to represent a single Port.  Therefore, the transportSourcePort and
   transportDestinationPort data types, currently based on the
   unsigned16 abstract data type, may be replaced by PortRanges.

















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      +---------------+--------+---------------------------------+
      | Ports         | Length | Hexadecimal Representation      |
      +---------------+--------+---------------------------------+
      | 80            | 2      | 0050                            |
      | 1:7           | 4      | 0001 0007                       |
      | 80, 443       | 8      | 0050 0050 01BB 01BB             |
      | 1:7, 256:1024 | 8      | 0001 0007 0100 0400             |
      | 20, 80, 443   | 12     | 0014 0014 0050 0050 01BB 01BB   |
      | 1:7, 80, 443  | 12     | 0001 0007 0050 0050 01BB 01BB   |
      +---------------+--------+---------------------------------+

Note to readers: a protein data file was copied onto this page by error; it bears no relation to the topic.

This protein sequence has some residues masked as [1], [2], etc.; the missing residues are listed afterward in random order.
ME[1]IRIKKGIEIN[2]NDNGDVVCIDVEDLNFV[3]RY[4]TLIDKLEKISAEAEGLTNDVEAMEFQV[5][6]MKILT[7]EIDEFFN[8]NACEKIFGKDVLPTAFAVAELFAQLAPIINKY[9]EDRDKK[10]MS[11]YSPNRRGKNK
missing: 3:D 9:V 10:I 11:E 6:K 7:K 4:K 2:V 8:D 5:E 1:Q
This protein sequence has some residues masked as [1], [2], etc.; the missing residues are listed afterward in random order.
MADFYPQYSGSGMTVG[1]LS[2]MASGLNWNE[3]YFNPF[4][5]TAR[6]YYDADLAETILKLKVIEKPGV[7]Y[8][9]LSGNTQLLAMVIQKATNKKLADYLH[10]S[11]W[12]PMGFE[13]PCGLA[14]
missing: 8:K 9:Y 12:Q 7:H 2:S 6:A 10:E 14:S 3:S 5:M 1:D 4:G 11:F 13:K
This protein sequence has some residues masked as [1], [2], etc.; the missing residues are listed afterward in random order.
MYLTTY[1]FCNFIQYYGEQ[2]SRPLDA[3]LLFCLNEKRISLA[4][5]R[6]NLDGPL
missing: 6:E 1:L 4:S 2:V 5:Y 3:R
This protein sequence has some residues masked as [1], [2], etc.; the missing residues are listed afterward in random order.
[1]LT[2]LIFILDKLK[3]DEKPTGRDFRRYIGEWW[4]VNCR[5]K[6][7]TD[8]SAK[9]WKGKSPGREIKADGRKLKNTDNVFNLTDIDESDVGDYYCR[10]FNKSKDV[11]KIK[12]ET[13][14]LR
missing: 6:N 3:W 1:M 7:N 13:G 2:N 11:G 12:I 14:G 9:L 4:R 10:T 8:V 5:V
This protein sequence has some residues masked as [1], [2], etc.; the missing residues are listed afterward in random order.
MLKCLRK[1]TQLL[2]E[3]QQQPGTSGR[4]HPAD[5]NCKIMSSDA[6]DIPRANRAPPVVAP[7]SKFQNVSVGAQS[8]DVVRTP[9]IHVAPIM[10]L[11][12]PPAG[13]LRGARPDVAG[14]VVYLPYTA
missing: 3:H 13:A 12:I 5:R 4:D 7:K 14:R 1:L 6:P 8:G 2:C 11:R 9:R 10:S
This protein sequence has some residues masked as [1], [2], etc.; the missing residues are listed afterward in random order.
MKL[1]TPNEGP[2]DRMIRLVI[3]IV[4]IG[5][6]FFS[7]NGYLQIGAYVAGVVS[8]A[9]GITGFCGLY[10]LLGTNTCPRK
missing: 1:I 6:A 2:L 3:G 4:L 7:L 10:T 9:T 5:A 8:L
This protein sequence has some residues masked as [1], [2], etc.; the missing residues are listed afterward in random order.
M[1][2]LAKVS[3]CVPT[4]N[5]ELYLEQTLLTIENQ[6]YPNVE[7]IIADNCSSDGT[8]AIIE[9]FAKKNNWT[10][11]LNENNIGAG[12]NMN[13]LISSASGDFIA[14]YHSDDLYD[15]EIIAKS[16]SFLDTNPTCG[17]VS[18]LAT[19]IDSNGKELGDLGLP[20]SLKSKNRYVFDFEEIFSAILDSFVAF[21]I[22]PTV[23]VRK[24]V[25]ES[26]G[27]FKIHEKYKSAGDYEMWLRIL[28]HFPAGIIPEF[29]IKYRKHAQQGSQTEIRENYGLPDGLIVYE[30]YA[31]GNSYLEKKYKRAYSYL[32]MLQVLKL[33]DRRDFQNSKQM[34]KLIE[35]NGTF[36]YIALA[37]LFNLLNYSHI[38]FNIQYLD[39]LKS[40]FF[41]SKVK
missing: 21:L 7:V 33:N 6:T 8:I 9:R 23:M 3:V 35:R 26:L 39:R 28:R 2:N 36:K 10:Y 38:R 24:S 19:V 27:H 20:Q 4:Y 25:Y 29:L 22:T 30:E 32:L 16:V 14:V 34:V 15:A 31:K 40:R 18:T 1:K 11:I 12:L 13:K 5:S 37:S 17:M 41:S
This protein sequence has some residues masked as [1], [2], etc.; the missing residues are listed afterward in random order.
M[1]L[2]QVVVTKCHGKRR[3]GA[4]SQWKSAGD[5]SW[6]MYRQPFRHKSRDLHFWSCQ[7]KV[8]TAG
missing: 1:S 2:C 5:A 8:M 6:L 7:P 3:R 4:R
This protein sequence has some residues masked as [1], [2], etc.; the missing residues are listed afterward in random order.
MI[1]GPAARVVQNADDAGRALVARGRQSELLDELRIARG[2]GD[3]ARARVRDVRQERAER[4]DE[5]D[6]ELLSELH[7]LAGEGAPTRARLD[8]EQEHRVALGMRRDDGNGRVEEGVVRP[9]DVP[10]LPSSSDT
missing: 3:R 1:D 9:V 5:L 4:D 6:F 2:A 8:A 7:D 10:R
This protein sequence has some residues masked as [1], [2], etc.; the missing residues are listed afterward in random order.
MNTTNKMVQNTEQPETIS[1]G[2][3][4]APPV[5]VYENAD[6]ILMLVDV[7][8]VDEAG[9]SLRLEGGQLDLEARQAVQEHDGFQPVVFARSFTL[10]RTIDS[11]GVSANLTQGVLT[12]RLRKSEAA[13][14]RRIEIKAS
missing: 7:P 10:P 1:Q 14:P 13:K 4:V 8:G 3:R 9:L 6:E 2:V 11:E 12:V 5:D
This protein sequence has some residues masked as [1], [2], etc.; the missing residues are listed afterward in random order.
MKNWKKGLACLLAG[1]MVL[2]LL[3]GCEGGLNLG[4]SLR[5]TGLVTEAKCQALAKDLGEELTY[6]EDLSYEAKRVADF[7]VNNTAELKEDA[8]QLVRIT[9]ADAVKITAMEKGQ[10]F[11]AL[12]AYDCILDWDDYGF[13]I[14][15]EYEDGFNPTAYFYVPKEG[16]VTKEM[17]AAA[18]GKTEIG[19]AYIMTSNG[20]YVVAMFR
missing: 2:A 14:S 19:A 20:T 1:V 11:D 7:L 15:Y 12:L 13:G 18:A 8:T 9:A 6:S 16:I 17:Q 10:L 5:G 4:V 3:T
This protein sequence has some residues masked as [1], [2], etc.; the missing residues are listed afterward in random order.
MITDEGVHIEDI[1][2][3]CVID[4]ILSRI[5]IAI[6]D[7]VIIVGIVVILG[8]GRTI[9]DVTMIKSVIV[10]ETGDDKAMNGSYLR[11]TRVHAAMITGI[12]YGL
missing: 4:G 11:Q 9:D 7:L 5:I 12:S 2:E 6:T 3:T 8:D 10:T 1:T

Table 2: PortRanges Examples


3.3  Data Template

   When doing rule based aggregation of flows, the resulting metaflows
   share many field values.  In order to avoid the overhead of
   repeatedly transmitting these common values of all flows that matched
   a given rule, a new template type is introduced.

   This template type, termed a "data template", allows the sender to
   both declare and define common properties of Data Sets based on it.
   The basic format of a Data Template Set is the same as that of a
   Template Set and - for the sake of completeness - is shown in
   Figure 3.  The format of individual Template definitions, however,
   differs from that of the standard Template and is shown in Figure 4
   .























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   0                   1                   2                   3
   0 1 2 3 4 5 6 7 8 9 0 1 2 3 4 5 6 7 8 9 0 1 2 3 4 5 6 7 8 9 0 1
   +-+-+-+-+-+-+-+-+-+-+-+-+-+-+-+-+-+-+-+-+-+-+-+-+-+-+-+-+-+-+-+-+
   |          Set ID = 4           |          Length               |